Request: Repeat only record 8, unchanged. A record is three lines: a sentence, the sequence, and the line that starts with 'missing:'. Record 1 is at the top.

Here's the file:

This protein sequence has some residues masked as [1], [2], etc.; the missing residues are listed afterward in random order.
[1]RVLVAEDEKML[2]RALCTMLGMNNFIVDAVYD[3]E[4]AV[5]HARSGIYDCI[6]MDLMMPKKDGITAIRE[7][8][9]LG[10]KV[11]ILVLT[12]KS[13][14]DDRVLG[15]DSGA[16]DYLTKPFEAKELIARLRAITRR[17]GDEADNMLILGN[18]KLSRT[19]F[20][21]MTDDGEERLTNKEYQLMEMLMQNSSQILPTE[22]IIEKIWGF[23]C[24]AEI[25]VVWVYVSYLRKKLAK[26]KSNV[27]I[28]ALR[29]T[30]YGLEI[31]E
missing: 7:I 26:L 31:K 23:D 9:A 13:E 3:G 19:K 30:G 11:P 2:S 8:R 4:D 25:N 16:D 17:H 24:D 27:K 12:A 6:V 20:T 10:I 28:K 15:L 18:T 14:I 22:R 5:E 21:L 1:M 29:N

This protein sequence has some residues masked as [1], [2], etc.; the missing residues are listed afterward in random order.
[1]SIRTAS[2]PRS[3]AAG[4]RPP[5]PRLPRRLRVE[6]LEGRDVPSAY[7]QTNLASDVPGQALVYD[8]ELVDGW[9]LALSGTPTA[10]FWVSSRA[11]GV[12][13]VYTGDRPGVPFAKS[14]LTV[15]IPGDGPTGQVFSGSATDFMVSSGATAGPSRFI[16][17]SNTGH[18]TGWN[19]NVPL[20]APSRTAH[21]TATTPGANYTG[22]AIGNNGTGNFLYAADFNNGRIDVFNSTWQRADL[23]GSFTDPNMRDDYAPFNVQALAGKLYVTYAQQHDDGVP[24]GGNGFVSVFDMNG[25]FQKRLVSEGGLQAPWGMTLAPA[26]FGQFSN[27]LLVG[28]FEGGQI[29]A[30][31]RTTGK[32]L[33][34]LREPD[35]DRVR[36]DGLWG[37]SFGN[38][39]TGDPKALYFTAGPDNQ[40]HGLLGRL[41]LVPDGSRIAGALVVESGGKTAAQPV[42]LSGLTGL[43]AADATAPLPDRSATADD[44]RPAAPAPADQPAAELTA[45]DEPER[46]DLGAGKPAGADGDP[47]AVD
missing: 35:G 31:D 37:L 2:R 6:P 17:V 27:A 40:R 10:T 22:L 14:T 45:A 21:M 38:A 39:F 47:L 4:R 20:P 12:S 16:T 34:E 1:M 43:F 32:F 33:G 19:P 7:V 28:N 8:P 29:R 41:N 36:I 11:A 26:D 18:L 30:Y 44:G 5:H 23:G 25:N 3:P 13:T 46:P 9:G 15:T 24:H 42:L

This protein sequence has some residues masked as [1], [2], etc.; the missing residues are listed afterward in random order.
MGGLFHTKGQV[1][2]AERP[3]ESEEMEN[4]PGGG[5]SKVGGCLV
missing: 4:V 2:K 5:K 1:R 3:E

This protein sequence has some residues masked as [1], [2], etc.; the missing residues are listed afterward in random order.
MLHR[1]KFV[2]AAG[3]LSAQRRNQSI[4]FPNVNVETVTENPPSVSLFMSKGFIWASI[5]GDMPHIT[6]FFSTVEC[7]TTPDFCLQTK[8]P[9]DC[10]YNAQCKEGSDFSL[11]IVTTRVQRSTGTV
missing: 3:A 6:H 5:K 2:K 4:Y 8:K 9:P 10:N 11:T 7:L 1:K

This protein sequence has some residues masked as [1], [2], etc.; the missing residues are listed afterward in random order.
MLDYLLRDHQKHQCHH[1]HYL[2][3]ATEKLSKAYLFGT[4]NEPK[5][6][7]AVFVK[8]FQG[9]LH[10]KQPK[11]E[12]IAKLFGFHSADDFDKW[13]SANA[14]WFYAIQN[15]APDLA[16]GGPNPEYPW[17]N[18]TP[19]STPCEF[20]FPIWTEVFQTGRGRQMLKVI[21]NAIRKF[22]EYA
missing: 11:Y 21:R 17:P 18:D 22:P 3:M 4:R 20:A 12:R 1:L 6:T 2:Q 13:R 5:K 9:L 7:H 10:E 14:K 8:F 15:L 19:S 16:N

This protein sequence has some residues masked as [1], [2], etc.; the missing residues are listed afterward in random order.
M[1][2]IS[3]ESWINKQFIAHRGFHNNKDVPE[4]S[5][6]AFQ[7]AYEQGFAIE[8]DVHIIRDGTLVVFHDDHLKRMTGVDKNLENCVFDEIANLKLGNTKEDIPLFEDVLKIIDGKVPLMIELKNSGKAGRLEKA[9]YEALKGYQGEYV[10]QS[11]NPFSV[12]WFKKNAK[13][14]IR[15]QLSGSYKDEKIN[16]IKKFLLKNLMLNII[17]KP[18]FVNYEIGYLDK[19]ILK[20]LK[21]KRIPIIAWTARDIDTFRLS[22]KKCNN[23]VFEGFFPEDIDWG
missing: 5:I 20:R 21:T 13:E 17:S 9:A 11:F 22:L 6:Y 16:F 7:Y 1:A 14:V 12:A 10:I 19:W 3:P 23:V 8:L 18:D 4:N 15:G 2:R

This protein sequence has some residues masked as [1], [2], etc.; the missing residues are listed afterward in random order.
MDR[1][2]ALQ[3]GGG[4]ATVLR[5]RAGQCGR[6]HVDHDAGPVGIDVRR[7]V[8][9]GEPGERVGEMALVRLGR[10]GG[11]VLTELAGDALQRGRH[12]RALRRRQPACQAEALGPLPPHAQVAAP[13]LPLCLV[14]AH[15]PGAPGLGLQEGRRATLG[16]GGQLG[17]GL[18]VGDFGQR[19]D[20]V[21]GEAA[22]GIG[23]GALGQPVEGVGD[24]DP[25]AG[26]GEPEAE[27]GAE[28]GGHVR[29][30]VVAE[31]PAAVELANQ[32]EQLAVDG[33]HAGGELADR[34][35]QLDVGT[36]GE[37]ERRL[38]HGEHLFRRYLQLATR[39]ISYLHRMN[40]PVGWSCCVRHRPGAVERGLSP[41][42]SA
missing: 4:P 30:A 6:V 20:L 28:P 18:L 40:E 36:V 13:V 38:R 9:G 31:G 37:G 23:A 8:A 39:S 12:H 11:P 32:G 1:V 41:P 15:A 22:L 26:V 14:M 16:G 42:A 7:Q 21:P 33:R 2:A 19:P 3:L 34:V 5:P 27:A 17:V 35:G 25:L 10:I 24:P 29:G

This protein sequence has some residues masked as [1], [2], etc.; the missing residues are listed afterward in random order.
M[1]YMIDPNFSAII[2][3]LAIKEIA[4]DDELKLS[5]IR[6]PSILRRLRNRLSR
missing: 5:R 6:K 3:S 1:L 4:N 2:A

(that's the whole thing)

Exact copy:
This protein sequence has some residues masked as [1], [2], etc.; the missing residues are listed afterward in random order.
M[1]YMIDPNFSAII[2][3]LAIKEIA[4]DDELKLS[5]IR[6]PSILRRLRNRLSR
missing: 5:R 6:K 3:S 1:L 4:N 2:A